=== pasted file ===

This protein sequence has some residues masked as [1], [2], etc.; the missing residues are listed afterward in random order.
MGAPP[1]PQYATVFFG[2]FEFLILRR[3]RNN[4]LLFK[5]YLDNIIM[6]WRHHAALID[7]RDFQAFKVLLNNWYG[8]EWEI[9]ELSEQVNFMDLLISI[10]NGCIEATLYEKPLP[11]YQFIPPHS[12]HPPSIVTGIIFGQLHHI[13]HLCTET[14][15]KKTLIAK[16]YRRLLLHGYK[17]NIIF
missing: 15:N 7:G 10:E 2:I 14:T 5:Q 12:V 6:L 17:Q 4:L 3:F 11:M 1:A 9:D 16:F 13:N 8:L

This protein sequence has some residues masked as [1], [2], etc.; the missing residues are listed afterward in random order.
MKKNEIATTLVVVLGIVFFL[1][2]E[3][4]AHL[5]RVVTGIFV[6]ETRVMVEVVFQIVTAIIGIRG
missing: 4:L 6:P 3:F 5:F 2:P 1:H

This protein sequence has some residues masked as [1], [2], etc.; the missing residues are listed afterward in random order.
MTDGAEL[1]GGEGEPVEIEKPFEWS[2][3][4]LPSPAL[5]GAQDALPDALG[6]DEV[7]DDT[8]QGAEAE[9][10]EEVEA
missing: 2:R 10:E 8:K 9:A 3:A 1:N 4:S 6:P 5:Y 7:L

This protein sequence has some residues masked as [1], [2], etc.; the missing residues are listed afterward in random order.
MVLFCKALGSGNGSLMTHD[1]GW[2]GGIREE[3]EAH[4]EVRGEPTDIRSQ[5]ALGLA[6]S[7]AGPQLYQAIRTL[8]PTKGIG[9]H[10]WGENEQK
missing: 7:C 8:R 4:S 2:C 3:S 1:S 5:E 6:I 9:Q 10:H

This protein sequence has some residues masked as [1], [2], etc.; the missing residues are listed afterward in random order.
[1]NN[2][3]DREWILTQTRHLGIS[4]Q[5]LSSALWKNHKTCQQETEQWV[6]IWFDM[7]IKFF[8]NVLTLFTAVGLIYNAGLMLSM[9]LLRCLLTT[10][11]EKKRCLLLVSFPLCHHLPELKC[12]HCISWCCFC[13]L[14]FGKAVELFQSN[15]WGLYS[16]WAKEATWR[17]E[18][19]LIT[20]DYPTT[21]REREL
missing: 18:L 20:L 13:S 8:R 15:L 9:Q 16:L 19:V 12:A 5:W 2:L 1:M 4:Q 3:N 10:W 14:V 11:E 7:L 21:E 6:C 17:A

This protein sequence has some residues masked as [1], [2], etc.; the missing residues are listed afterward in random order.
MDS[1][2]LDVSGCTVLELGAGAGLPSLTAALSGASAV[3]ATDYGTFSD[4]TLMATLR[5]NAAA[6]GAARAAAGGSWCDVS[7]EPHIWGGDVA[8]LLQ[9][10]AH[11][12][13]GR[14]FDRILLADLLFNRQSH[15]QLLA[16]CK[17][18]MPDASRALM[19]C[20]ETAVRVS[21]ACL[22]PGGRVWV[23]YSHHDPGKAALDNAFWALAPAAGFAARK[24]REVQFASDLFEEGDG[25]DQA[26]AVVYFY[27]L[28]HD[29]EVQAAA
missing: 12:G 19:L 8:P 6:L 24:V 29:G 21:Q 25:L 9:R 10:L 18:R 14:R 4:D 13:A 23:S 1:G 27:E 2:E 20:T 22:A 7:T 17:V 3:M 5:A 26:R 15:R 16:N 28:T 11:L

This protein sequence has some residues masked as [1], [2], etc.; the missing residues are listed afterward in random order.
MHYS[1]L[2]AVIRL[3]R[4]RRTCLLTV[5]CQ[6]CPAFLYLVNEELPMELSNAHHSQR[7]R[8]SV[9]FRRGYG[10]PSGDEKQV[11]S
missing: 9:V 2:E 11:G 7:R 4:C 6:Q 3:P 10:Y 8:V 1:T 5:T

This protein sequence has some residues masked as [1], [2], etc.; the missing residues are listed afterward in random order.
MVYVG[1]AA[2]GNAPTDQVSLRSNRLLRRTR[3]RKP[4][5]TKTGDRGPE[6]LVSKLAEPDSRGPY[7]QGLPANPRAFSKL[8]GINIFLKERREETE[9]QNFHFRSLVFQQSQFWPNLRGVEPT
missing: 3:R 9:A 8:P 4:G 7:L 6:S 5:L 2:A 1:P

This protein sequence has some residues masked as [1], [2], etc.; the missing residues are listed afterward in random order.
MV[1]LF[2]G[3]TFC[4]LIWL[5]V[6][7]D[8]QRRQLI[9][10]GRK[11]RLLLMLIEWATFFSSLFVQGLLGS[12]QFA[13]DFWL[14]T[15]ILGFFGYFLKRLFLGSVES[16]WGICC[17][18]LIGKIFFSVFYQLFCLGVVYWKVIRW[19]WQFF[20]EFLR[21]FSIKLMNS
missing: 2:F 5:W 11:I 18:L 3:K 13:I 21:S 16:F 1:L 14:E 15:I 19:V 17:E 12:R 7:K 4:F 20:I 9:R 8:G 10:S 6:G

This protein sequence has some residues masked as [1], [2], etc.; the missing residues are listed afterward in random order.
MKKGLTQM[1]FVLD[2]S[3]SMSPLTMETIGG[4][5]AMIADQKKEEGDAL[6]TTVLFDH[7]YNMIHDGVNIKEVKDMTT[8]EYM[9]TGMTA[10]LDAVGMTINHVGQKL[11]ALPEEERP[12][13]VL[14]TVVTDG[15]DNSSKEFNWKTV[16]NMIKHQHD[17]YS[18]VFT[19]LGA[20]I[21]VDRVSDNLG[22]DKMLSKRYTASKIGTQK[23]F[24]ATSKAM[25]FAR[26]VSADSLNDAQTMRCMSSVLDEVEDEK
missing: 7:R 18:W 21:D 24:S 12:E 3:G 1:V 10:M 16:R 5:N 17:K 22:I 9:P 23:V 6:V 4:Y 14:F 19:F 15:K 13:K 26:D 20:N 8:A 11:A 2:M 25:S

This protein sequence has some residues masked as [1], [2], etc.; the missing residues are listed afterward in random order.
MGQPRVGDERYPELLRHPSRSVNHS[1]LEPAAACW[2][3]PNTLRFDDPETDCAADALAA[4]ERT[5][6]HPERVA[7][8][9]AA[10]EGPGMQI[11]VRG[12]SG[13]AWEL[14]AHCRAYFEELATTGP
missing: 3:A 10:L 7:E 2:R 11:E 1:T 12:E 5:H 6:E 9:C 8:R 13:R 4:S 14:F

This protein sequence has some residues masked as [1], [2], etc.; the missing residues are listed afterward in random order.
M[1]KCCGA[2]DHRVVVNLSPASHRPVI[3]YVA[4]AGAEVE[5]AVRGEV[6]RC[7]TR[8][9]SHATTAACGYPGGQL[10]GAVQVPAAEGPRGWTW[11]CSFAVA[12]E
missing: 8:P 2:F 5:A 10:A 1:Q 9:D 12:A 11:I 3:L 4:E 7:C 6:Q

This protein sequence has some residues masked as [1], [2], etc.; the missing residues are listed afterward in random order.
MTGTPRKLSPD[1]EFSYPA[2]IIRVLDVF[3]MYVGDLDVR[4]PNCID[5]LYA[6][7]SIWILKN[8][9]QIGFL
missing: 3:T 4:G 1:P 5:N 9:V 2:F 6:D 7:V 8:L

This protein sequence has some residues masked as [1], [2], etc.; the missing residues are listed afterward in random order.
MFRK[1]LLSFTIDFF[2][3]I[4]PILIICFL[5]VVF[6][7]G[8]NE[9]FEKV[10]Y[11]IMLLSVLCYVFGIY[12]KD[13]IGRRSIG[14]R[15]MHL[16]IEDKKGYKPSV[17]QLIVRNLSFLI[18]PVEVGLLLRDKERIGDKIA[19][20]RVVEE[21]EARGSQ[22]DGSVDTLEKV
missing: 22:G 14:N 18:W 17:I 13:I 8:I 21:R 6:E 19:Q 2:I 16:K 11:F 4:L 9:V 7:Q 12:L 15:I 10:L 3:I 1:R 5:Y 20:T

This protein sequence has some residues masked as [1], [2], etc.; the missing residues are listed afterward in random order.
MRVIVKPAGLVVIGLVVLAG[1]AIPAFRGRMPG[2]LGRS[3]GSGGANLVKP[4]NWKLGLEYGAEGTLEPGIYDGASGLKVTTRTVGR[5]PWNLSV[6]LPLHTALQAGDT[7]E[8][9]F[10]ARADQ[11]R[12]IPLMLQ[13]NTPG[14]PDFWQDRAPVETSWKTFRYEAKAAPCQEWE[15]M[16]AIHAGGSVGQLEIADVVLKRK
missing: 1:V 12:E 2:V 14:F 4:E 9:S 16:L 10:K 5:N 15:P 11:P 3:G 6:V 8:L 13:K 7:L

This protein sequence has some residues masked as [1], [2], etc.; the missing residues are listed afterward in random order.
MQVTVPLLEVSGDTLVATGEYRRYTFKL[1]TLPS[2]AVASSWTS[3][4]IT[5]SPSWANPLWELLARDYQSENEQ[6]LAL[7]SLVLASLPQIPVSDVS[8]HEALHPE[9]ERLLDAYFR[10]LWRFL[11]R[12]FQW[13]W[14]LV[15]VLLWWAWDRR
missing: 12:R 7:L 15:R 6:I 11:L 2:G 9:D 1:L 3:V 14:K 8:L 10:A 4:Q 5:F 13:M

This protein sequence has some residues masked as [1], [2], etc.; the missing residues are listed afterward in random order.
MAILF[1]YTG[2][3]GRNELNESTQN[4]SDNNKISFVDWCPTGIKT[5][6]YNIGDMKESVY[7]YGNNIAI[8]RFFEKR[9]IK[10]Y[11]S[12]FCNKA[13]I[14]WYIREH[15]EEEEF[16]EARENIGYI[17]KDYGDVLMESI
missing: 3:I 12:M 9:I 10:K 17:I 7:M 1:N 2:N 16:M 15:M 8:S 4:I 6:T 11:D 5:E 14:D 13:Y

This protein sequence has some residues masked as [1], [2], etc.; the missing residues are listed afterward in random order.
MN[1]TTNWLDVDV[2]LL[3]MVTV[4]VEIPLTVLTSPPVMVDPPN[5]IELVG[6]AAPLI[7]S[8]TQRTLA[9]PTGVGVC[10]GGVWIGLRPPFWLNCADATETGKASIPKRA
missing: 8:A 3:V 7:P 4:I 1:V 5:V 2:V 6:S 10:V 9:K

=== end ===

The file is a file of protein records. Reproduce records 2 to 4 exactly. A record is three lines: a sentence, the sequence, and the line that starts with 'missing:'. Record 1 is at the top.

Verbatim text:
This protein sequence has some residues masked as [1], [2], etc.; the missing residues are listed afterward in random order.
MKKNEIATTLVVVLGIVFFL[1][2]E[3][4]AHL[5]RVVTGIFV[6]ETRVMVEVVFQIVTAIIGIRG
missing: 4:L 6:P 3:F 5:F 2:P 1:H

This protein sequence has some residues masked as [1], [2], etc.; the missing residues are listed afterward in random order.
MTDGAEL[1]GGEGEPVEIEKPFEWS[2][3][4]LPSPAL[5]GAQDALPDALG[6]DEV[7]DDT[8]QGAEAE[9][10]EEVEA
missing: 2:R 10:E 8:K 9:A 3:A 1:N 4:S 6:P 5:Y 7:L

This protein sequence has some residues masked as [1], [2], etc.; the missing residues are listed afterward in random order.
MVLFCKALGSGNGSLMTHD[1]GW[2]GGIREE[3]EAH[4]EVRGEPTDIRSQ[5]ALGLA[6]S[7]AGPQLYQAIRTL[8]PTKGIG[9]H[10]WGENEQK
missing: 7:C 8:R 4:S 2:C 3:S 1:S 5:E 6:I 9:Q 10:H